and Medicine for Seniors
Pain Killers with Hydrocodone Will Be Harder to Get
Patients generally must present a
written prescription, doctors will no longer be able to call in a
By Michelle Andrews, Kaiser Health
Sept. 26, 2014 - Patients who use
drugs containing hydrocodone as a pain reliever or cough suppressant are
going to have to jump through more hoops to get them starting next
month. The Drug Enforcement Administration is reclassifying so-called
“hydrocodone combination products” from Schedule III to Schedule II
under the Controlled Substances Act, which will more tightly restrict
Vicodin, for example, is an
HCP because it has hydrocodone and
The final regulation, which takes
effect Oct. 6, will mean that patients generally must present a written
prescription to receive the drug, and doctors will no longer be able to
call in a prescription to the pharmacy in most instances. The
regulation is a response to
the widespread misuse of prescription pain killers.
Help for Seniors
citizens take a plethora of prescription drugs for the many
health problems they experience.
"According to the
Substance Abuse and Mental Health Services Administration, or
SAMHSA, three in 10 elderly people ages 57-85 are prescribed at
least five medications for their health issues.
"What is more is
that many of these people take hydrocodone for pain related to
problems like arthritis or orthopedic complications.
"In short, senior
citizens may become addicted to this powerful painkiller, so
seek professional help to manage not only the addiction, but
also any other physical conditions your loved one has."
Read more at -
In an emergency, doctors will still
be able to call in a prescription, according to the new rule. And
although prescription refills are prohibited, a doctor can, at his
discretion, issue multiple prescriptions that would provide up
to a 90-day supply.
These measures don’t satisfy
consumer advocates or pharmacists who are opposed to the new rule.
While acknowledging that there has
been an uptick in abuse and adverse events related to opioid
painkillers, one patient advocate says the new rule restricts access
“We certainly want steps taken to
reduce adverse outcomes, but we don’t think this particular rescheduling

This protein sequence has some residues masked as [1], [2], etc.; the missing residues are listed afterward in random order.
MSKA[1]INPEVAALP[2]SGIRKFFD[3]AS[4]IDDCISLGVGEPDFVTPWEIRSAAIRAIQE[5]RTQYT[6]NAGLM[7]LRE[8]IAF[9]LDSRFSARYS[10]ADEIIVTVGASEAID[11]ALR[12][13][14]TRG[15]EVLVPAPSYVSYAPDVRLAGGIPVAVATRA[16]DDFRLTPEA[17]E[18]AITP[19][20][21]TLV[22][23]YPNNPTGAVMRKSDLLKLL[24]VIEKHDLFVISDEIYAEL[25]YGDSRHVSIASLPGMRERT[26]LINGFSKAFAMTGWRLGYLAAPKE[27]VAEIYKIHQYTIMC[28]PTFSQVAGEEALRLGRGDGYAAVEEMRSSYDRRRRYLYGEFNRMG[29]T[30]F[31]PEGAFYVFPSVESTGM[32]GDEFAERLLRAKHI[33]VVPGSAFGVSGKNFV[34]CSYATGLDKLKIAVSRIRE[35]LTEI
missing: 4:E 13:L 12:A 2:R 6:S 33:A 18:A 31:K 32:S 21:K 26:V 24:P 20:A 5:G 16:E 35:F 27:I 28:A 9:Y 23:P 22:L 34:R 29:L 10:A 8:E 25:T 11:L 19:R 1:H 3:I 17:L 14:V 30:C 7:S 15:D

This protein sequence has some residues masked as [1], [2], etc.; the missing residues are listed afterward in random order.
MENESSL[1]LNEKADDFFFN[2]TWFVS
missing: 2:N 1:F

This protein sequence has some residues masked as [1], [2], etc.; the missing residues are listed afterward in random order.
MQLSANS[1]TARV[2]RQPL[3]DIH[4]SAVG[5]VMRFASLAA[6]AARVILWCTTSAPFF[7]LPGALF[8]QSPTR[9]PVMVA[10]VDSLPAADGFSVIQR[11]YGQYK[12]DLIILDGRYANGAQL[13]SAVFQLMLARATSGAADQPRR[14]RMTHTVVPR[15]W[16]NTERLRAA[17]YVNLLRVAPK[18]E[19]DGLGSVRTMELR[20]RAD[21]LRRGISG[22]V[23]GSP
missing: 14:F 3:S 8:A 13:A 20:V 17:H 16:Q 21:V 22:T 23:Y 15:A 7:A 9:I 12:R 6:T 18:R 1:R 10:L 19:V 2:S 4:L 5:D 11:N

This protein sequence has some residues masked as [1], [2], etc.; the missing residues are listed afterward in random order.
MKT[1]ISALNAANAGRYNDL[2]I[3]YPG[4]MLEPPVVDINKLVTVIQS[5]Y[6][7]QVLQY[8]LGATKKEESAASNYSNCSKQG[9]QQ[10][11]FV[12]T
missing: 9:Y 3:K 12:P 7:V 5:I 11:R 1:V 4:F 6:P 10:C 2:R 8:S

was the appropriate way to go about doing that,” says Mark Fleury, a
policy analyst at the American Cancer Society Cancer Action Network.
Many patients with painful chronic
diseases, including cancer, take hydrocodone combination products.
Experts say they’re worried that
patients may have trouble filling their prescriptions immediately after
Although pharmacies can sell what
they have in stock, their suppliers must re-label HCPs as Schedule II
drugs before they can be sold.
"We've heard from distributors and
manufacturers that they don't expect to have the appropriately labeled
product to fill demand," Fleury says.
Pharmacists say they’re
anticipating confusion around refills of prescriptions written before
the regulation takes effect, even though they’re permitted under the new
“We're hearing that because of
discrepancies in state law, payers may not want to authorize refills,”
says Stacie Maass, a senior vice president at the American Pharmacists
In the long term, Fleury says,
patients who don’t yet know there are new rules about refills will show
up at pharmacies and likely be turned away.
“All of these patients are going to
find out they don’t have a valid prescription, and have to go in and get
a new one,” Fleury says. Adding insult to injury, they may get dinged
with an office visit charge for their new prescription.
>> More from this series
Insuring Your Health at Kaiser Health News